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For a large parameter $r>0$, consider the indicator function $1_{[-r,r]}$ and its convolution with the (normalized) Gaussian $\frac{1}{\sqrt{\pi}}e^{-x^2}$, that is, $$f_r(x) = \frac{1}{\sqrt{\pi}}\int_{-r}^r e^{-(x-y)^2} dy. $$ It is clear that $f_r(x) \to 1$ pointwise as $r\to \infty$. Is it true that $$\lVert f_r - 1_{[-r,r]} \rVert_{L^1} \leq C$$ for some constant $C>0$ independent of $r$? In the regions where $x\ll r$ and $x\gg r$ the above norm becomes exponentially small, but the critical area is where $x \approx r$. For example, let $0\leq a_r \leq r$ be such that $\lim_{r\to \infty} a_r \to \infty$. Then $$ \int_{\lvert x \rvert > r + a_r} \lvert f_r(x) - 1_{[-r,r]}(x) \rvert dx = \frac{1}{\sqrt{\pi}} \int_{\lvert x \rvert > r+a_r} \int_{-r}^r e^{-(x-y)^2} dy \leq C r e^{-a_r^2}, $$ and $$ \int_{r-a_r \leq \lvert x \rvert \leq r + a_r} \lvert f_r(x) - 1_{[-r,r]}(x) \rvert dx \leq 4a_r$$ and similarly for $\lvert x \rvert < r-a_r$.

Using this strategy, one can now optimize the choice of the function $a_r$ to obtain something growing slowly with $r$, but I was not able to obtain a bound independent of $r$. I am interested whether this is possible and, if not, whether there exists an optimal upper bound.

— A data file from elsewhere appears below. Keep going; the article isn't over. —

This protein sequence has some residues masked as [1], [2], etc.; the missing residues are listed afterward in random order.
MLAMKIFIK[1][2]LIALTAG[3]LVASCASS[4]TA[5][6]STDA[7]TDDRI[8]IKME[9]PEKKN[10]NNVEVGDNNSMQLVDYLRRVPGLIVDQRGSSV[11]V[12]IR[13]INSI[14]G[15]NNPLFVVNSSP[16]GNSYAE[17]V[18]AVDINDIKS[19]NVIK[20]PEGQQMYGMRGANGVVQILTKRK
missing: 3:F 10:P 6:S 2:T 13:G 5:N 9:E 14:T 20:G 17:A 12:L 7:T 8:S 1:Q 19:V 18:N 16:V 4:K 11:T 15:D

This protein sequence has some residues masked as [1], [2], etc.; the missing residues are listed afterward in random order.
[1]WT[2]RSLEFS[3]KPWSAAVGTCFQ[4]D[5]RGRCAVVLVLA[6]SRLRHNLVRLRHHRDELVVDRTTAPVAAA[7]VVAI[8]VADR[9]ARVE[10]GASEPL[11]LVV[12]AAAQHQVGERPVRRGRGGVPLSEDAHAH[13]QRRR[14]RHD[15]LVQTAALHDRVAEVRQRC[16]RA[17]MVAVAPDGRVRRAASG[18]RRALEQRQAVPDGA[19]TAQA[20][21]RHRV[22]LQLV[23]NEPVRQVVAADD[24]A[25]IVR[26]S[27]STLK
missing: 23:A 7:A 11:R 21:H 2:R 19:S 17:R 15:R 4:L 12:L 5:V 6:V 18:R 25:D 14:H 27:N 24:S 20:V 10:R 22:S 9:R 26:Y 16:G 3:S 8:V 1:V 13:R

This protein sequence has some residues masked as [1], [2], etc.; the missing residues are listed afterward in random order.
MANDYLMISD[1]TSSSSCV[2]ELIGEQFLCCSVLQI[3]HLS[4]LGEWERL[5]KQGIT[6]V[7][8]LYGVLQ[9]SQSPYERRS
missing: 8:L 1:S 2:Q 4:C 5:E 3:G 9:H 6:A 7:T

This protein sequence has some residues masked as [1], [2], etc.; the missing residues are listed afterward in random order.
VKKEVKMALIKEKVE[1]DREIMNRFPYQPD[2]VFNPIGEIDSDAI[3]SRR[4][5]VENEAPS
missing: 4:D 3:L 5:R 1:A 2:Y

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Yes, this works, and the only ingredient we need is the estimate $\int_r^{\infty} e^{-t^2}\, dt\lesssim e^{-r^2}$.

We then have (for example) \begin{align*} \int_r^{\infty} |f_r(x)|\, dx &=\frac{1}{\sqrt{\pi}}\int_{-r}^r dy\int_r^{\infty} dx\, e^{-(x-y)^2} =\frac{1}{\sqrt{\pi}}\int_{-r}^r dy\int_{r-y}^{\infty}dt\, e^{-t^2} \\ & \lesssim \int_{-r}^r e^{-(r-y)^2}\, dy \lesssim 1 . \end{align*} Similarly, $$ \int_{-r}^r |1-f_r(x)|\, dx = \frac{1}{\sqrt{\pi}}\int_{-r}^r dx \left( \int_{-\infty}^{\infty}dy\, e^{-(x-y)^2} - \int_{-r}^r dy\, e^{-(x-y)^2} \right) , $$ and now we're back in the same situation as above.

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  • $\begingroup$ That is actually easier than what I did... somehow I overcomplicated things by introducing $a_r$. Thanks! $\endgroup$
    – Staki42
    Commented Sep 20, 2023 at 23:04

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